The jurymen were filing back into their seats. The President and his two associates, who had been gossiping at Fouquier's table, resumed their places. A slip of paper from the jury was handed up to the high chair. The President glanced at it, rapped out an order. The little door swung open; the prisoners reappeared.
They were a silent company now, white-lipped and dejected. As Loison stepped into the dock, her eyes sought Hector's. She tried to smile again; but he could see that she had been weeping.
'The jury having answered in the affirmative the questionnaire submitted to them on all points of the indictment with regard to all the accused except three, the under-mentioned to wit...'
The President had donned his plumed hat and, standing up, was reading the sentence. His rasping voice hurried through a string of names.
'... Nadin, Marcel, and the woman Mallet, Louise,' he concluded, 'having been found guilty of conspiracy against the safety of the nation, are condemned to the penalty of death.'
A despairing chorus of cries and groans and maledictions burst from the dock answered by stormy applause from behind the barriers.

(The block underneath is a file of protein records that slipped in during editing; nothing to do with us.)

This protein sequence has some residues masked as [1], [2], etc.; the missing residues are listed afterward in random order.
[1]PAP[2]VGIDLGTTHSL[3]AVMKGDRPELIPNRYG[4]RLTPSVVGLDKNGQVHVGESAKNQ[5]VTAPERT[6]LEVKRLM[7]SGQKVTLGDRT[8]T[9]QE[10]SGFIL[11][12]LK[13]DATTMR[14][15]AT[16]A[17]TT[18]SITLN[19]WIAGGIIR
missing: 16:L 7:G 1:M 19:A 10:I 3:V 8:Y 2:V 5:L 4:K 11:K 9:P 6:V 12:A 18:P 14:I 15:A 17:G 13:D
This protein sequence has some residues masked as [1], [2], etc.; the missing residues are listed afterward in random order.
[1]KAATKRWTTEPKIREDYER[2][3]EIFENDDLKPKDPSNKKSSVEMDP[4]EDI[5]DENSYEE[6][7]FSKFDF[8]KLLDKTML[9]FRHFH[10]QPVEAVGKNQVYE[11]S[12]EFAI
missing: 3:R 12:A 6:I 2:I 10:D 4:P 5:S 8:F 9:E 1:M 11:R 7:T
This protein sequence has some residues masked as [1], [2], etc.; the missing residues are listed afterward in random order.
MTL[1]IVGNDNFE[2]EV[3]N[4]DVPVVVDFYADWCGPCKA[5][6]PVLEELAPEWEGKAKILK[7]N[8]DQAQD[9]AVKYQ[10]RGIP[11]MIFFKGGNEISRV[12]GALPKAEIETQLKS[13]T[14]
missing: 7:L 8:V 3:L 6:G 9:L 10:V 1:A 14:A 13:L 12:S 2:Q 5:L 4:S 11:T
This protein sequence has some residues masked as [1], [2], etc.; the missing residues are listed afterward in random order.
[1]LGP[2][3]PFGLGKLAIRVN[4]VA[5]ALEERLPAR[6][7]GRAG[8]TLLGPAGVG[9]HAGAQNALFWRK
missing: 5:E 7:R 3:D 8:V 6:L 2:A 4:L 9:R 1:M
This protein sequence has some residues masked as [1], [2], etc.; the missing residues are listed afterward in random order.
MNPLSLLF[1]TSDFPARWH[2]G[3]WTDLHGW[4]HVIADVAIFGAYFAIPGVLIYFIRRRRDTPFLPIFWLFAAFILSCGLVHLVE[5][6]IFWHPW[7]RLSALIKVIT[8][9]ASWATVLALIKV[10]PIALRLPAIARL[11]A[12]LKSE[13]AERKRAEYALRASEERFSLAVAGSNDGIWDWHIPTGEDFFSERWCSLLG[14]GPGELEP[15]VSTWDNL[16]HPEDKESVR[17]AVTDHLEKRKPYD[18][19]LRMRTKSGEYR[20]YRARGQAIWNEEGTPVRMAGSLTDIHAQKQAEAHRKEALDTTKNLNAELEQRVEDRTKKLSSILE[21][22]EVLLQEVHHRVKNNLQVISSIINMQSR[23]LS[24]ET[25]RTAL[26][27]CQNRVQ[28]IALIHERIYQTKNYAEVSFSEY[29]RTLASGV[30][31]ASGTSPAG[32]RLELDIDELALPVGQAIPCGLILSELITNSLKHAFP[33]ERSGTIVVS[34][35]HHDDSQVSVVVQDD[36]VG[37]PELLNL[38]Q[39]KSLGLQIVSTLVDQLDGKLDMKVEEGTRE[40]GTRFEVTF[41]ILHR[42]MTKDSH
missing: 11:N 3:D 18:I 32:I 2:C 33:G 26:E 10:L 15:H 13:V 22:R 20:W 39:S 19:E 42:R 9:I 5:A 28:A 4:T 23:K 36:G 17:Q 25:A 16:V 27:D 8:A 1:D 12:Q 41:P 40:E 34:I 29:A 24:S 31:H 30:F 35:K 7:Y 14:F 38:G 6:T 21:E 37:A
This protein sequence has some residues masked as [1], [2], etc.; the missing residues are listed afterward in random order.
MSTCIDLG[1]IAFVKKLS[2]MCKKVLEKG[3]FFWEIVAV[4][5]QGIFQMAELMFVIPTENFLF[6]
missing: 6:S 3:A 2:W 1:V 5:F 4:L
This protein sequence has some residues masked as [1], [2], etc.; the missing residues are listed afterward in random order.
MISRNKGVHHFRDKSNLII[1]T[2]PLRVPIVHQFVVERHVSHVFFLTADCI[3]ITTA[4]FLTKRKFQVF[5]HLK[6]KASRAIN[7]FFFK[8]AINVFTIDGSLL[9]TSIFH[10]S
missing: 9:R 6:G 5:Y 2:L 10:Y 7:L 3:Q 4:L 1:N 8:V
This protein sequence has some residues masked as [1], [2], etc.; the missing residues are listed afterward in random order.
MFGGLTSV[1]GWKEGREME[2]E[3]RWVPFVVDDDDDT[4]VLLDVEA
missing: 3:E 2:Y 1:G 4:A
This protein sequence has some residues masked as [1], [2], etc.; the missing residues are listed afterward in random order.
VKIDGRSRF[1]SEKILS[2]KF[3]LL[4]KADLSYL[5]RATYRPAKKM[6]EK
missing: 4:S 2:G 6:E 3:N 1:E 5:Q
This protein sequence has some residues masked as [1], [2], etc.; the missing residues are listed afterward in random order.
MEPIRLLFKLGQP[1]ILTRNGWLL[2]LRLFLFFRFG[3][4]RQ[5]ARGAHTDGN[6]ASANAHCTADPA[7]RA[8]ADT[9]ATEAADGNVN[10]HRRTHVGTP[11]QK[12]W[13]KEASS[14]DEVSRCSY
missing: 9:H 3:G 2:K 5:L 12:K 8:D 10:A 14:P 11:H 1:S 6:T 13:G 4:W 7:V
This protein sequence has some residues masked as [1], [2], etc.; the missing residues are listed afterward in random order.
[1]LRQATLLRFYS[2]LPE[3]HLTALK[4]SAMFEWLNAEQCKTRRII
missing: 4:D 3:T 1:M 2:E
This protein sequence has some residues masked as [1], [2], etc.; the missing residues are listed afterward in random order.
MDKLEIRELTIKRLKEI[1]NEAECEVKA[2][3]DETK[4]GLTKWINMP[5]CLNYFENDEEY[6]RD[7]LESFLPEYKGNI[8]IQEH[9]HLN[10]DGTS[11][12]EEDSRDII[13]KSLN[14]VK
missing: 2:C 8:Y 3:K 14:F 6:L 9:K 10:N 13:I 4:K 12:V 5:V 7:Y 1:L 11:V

'The accused woman, Regnault, Victorine, and her servants, Matthieu, Polydore, and the woman Vignon, Marthe, are acquitted, the jury finding that the good faith of the said woman Regnault was abused by the spy Charpentier, and that her servants acted under her direction. This clemency is not extended to the aforementioned accused, Prades, Alceste, whom the jury regard as a dangerous agitator and a supporter of the old régime.'
The hard voice shut off with a snap, and the President, turning about, disappeared through the door behind his chair. A great buzz of conversation ascended to the roof of the court. The spectators were flocking to the exits to post themselves outside to see the tumbrils start. Once more the stolid gendarmes pushed their reluctant flock towards the little door that for forty-five of that pale company marked the threshold of life and death.
Through the jostling rabble Hector fought his way down to the front of the barrier. Not a dozen yards away, Loison was stepping from the dock. With the grace that he had always admired in her, she turned her blonde head towards him. Her face was deathly pale and her lips, that seemed to form his name, were trembling. She smiled a little wan smile, but then the tears burst from her eyes and, bowing her head, she passed swiftly through the door.